Anna Leonowens Gallery 1 window
Few Mi’kmaq stories remain in their original form. “There are only two stories found in their original form, not compromised [through translation],” artist Alan Syliboy says. The story of “The Stone Canoe,” recently rediscovered after 150 years, is one of these, a story that’s taken on larger significance for Syliboy. In the tale, the character Little Thunder travels in a stone canoe looking for a wife, meeting various characters and friends along the way.
“Thundermaker is the continuation of the story by me, where Little Thunder becomes Big Thunder,” Syliboy says. Big Thunder, or the Thundermaker, has spawned a body of work for Syliboy, which includes a book (published by Nimbus), paintings and a short animated film, an NFB film co-created with Nance Akerman and animation students at the Nova Scotia Community College in Truro, originally produced and screened at the 2010 Olympics in Vancouver.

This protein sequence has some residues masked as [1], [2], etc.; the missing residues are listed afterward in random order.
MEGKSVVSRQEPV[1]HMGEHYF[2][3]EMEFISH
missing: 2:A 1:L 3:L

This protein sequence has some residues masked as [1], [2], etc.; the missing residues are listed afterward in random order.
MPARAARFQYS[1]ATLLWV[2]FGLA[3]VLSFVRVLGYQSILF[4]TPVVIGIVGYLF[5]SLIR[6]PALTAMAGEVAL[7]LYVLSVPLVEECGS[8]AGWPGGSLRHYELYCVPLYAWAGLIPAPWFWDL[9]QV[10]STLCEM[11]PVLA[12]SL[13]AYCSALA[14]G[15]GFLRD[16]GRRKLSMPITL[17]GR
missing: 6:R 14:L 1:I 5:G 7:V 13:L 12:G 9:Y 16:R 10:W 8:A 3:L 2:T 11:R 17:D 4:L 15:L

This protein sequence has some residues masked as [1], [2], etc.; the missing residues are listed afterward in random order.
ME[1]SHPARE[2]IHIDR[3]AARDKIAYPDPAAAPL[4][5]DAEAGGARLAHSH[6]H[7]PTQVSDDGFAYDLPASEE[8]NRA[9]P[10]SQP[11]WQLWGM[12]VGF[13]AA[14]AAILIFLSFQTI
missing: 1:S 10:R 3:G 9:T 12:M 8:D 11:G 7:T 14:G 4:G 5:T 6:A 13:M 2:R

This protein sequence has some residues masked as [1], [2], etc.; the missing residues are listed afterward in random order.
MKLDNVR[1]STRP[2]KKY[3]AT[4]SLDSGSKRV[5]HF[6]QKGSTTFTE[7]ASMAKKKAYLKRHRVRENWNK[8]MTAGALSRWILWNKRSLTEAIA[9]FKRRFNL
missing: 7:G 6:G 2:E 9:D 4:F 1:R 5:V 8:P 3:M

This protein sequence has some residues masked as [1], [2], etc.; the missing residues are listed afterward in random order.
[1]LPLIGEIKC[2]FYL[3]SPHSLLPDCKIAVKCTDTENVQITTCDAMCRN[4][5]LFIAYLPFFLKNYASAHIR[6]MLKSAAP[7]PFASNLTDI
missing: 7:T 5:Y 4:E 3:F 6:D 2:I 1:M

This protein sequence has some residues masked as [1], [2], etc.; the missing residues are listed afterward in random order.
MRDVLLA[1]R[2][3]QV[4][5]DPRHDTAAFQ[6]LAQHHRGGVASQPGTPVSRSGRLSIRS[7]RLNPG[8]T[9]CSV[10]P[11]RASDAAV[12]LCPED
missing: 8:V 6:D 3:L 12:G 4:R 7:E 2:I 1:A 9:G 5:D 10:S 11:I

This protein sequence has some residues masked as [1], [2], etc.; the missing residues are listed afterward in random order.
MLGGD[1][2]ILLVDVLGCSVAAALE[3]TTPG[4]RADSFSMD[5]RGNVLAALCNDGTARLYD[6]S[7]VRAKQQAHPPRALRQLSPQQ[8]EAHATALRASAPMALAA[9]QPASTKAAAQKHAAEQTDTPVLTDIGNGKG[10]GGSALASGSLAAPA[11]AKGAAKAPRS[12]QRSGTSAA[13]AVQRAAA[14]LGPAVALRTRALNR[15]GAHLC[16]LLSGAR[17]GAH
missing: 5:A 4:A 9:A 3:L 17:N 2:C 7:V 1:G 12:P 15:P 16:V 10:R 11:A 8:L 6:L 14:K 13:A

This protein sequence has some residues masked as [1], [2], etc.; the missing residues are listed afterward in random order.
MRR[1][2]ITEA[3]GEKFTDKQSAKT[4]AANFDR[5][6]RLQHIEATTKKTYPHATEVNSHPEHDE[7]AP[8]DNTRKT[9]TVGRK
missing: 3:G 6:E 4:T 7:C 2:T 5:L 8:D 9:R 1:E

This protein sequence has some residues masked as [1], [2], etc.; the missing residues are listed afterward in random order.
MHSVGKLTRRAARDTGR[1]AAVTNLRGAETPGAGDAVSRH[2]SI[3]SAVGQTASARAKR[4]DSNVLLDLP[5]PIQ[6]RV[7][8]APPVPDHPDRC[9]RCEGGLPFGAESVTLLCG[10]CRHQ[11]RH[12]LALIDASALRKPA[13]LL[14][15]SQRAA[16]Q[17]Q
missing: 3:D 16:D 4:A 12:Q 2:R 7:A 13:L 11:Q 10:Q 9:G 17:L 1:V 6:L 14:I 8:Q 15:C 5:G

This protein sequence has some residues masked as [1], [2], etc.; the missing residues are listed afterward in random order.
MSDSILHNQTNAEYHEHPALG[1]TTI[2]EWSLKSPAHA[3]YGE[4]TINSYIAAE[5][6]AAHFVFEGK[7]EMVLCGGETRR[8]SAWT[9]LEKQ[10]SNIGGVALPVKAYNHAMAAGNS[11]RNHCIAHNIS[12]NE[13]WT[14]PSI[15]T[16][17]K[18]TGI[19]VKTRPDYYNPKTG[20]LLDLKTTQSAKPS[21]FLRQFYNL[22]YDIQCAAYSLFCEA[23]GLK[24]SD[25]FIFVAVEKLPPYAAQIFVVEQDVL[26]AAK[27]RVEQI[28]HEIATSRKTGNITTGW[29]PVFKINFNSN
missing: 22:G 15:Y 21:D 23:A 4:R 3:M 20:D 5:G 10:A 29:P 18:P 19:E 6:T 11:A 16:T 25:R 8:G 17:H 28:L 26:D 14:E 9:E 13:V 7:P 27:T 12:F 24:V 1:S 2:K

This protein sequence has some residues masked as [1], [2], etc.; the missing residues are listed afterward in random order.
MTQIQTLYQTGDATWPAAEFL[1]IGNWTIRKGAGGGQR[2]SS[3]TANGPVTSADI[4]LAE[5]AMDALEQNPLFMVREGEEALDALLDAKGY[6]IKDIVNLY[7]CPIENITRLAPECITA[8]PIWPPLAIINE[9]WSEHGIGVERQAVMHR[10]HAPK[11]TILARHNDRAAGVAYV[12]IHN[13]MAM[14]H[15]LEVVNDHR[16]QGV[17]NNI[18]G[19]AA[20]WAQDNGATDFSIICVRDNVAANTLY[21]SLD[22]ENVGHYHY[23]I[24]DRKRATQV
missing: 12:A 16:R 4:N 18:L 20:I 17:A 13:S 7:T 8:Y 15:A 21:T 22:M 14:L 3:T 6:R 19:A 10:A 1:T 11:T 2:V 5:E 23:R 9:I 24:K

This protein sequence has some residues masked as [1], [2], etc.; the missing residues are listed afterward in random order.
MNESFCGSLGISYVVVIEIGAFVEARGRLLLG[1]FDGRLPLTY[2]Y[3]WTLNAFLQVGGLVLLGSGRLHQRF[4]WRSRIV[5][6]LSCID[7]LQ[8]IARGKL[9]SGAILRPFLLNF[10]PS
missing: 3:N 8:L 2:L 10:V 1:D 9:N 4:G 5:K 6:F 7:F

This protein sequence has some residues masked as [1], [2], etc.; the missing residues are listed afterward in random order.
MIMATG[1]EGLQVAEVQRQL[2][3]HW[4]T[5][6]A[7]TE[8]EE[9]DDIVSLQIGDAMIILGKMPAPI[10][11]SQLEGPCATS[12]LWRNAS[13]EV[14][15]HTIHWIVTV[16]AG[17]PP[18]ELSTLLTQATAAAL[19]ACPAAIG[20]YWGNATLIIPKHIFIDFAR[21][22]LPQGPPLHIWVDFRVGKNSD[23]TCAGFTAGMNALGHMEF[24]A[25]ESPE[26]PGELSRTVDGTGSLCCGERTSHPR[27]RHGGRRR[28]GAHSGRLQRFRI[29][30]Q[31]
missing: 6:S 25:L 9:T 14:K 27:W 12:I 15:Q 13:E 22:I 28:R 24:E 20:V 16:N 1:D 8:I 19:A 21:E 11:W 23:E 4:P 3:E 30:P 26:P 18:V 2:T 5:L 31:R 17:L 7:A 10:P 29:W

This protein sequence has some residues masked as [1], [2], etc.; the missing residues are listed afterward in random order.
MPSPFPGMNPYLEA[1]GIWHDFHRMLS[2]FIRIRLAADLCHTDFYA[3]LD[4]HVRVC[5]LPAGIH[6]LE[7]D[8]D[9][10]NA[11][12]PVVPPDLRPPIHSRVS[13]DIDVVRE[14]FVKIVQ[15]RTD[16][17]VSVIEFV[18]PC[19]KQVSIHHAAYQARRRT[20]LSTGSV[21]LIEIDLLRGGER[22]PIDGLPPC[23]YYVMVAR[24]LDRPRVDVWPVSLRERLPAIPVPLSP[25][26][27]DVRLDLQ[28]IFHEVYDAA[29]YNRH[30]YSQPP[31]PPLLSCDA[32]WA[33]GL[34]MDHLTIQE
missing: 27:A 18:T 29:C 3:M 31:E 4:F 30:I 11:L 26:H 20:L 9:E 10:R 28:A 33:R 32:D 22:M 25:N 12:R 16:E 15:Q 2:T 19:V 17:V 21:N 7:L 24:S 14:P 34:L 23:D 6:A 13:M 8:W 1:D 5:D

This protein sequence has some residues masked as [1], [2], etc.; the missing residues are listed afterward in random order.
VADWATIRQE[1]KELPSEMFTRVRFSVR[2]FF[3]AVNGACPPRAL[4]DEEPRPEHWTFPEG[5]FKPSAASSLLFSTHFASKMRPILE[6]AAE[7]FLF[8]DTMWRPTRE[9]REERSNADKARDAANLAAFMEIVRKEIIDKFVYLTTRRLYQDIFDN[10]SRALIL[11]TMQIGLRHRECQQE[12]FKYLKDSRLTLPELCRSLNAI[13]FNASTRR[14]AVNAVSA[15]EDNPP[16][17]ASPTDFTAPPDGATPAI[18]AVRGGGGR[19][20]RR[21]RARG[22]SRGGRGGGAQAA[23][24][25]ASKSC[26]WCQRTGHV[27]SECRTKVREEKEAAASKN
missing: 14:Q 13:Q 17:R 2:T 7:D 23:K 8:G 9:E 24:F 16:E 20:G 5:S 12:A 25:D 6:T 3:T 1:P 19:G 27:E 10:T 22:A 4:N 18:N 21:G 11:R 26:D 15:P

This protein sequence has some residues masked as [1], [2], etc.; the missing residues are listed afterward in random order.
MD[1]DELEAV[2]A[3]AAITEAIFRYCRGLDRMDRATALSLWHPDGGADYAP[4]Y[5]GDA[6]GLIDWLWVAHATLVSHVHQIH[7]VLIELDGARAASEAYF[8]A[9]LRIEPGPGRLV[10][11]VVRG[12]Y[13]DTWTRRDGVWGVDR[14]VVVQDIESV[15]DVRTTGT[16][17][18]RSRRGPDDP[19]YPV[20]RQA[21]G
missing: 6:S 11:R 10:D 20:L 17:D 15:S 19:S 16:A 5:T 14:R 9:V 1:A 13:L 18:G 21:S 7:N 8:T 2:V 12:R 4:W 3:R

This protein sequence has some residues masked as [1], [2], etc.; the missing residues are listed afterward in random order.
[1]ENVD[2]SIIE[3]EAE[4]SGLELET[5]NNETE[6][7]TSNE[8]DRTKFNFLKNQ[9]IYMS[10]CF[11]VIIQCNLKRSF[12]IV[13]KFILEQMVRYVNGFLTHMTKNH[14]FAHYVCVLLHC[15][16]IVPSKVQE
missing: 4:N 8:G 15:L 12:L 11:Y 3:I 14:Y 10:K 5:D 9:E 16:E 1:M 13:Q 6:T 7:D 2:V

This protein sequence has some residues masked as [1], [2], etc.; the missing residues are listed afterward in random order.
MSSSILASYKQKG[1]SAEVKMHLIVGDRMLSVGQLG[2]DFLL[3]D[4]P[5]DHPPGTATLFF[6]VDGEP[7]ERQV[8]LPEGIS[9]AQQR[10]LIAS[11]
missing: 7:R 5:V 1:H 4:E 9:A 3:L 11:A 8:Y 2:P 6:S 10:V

The body of work will be on display at Nocturne, with paintings hung on the walls and the animation projected inside of a tipi. “It will be projected on the floor, like a portal,” says Syliboy. The installation toured 16 different communities in Nova Scotia in 2014. Syliboy is currently working on some new stories with the Thundermaker characters for upcoming books and serving as the 2016 Coady Institute Chair of Social Justice at St. FX, where he’ll be presenting lectures, an exhibition and events throughout October. Catch him in Halifax during Nocturne.